A quapak, which has successfully developed and commercialised Hydropol, an innovative polymer based on Polyvinylalcohol (PVOH), has published a whitepaper which demonstrates how thermally-processible PVOH can be extrusion coated onto paper to achieve gas and oil/grease barrier and sealability, whilst retaining 100 per cent end of life recyclability of the paper.
The findings are based on extensive testing across commercial lines and lab facilities at Aquapak Polymers, ITENE in Spain, Tampere University in Finland, and SAM in North America. The whitepaper was launched at today’s TAPPI European PLACE Conference Program in Bratislava, Slovakia. TAPPI is the leading association for the worldwide packaging, paper, pulp, tissue and converting industries.
The new findings are particularly important as demand for paper-based packaging has risen sharply following the proposed introduction of taxation for single use plastic products and the need to increase circularity through recycling.
Whilst paper-based packaging can be highly recyclable, the way it is combined with other materials and polymers to improve functionality can drastically hinder recyclability and negatively impact paper fibre recovery. Packaging design can be used to minimise insoluble plastic content and maximise fibre recovery to ensure that future paper-based products remain valuable to the circular economy.
The new third-party tests outlined in the white paper show that Hydropol can be used in extrusion coating on multiple extrusion coating machines at scale. Successfully coating on to both paper and board, Aquapak has proven that excellent results in gas and grease barrier can be achieved and that additional functionality such as heat seal and increased paper sheet strength can also be imparted. Aquapak has also proven that Hydropol coated paper is 100 per cent repulpable in standard pulping systems and can be fully recycled. In addition, if littered Hydropol is biodegradable, compostable, as well as being non-toxic and marine-safe.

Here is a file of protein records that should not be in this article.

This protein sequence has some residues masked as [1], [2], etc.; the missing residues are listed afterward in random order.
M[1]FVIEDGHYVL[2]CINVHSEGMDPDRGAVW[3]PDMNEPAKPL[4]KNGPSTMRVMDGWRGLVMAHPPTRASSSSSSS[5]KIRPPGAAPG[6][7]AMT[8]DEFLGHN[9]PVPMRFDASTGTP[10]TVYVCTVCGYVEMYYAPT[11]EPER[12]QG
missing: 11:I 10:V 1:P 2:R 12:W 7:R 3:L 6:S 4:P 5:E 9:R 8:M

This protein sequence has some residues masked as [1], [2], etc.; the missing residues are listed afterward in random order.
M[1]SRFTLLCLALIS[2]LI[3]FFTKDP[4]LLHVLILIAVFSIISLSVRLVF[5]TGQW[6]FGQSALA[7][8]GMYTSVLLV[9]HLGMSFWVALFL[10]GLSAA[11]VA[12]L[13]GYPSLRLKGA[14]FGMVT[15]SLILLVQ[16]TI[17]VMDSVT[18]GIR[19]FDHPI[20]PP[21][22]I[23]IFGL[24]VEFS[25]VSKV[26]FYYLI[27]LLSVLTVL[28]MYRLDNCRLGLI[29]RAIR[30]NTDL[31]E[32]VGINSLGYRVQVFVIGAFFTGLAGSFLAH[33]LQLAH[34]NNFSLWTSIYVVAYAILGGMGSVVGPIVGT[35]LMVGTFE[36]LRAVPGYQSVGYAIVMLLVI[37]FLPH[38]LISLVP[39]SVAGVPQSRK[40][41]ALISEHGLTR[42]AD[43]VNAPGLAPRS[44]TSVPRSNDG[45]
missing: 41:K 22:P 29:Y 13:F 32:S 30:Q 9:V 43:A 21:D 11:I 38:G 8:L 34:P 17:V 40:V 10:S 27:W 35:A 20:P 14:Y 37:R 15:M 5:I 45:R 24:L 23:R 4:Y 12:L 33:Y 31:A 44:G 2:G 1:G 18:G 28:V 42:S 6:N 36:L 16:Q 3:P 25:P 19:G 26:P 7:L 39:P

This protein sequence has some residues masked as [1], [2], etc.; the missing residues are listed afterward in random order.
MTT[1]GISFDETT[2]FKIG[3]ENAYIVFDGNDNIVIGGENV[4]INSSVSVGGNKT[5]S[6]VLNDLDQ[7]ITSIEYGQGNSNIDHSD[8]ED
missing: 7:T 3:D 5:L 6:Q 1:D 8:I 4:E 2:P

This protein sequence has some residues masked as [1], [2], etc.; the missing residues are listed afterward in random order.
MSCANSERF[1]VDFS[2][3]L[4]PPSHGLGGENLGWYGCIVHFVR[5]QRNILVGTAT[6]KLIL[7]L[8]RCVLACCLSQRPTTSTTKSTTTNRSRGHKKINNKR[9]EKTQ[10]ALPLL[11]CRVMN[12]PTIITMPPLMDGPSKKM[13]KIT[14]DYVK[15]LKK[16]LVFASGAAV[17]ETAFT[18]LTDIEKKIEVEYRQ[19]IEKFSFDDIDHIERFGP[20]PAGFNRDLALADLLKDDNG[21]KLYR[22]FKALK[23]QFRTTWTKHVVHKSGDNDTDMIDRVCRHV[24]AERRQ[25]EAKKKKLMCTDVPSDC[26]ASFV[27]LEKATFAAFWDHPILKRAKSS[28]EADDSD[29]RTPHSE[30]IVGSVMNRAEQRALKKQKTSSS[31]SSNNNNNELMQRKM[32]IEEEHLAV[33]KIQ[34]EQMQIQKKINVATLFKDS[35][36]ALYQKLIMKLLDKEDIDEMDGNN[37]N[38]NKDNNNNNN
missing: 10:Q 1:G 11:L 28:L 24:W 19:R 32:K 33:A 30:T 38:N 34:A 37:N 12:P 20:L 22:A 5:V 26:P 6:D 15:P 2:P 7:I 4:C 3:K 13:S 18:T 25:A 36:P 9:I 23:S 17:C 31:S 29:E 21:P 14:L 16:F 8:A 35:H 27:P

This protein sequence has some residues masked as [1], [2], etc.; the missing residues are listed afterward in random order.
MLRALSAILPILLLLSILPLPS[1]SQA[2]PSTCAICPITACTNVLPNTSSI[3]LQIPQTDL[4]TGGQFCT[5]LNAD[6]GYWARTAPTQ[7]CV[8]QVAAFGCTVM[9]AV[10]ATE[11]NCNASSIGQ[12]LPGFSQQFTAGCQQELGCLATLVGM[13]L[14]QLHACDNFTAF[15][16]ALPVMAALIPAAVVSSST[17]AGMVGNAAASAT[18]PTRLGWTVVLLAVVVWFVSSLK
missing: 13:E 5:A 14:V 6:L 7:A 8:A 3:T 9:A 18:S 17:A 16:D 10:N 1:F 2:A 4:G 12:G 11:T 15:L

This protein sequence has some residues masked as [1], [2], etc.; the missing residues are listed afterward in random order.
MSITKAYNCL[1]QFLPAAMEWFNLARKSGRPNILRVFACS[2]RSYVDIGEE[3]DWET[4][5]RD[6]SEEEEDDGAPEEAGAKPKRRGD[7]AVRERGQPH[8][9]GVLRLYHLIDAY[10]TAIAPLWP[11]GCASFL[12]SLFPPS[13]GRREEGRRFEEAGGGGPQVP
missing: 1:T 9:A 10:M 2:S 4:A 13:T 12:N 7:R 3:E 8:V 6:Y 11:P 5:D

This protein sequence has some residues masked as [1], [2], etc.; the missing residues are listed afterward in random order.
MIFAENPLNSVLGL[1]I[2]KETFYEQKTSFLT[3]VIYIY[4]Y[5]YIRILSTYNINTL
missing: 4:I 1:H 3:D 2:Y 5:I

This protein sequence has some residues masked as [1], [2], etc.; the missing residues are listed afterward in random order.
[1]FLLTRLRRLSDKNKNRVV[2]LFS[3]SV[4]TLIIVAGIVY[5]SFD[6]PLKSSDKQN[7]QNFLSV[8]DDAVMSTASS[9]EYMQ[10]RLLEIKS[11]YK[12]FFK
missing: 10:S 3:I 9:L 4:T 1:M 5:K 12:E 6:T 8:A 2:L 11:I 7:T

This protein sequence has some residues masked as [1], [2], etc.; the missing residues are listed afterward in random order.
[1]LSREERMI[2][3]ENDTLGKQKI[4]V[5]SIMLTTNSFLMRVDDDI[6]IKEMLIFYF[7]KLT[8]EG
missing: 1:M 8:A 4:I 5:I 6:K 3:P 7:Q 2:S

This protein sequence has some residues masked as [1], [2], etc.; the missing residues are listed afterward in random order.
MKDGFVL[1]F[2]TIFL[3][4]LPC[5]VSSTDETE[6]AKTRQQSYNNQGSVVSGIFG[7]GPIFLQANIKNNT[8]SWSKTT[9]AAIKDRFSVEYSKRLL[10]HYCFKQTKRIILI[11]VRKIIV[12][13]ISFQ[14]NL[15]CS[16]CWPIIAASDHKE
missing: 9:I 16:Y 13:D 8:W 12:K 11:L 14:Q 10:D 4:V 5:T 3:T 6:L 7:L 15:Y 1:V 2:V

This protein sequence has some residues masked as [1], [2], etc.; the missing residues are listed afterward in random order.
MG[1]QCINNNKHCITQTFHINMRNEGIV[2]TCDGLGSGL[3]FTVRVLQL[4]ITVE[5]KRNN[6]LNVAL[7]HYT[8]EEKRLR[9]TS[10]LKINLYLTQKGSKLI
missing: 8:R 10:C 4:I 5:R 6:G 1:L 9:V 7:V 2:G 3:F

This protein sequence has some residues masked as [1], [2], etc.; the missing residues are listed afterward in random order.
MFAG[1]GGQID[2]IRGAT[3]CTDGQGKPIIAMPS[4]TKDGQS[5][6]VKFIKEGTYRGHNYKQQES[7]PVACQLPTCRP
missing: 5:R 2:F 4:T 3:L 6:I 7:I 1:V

Hydropol coated paper can be used applications where strength, grease and gas barriers are required. It can also be enhanced further by combining it with other materials. For example, it could be co-extruded with other polymers to give water resistance. Hydropol coated paper is suitable for making bags and pouches and will run on standard form fill and seal equipment.
Dave Meadows, Product Manager at Aquapak, comments: “The new whitepaper launched clearly demonstrates Hydropol’s effectiveness as an extrusion barrier, both in terms of functionality but also ensuring the paper is 100 per cent recyclable at end of life. Hydropol is an exciting prospect for packaging designers and producers as a replacement for conventional polymers which provide a barrier but are not repulpable.”
Aquapak develops and manufactures a range of adaptive polymer-based material technologies that deliver both performance and environmental responsibility at scale. For example, it has developed Hydropol, an enabling technology for the circular economy, which is biodegradable, compostable and marine-safe, and used in a range of packaging materials. Aquapak’s HQ and manufacturing centre is in Birmingham, UK, with its main geographical markets in the US, EU and Asia.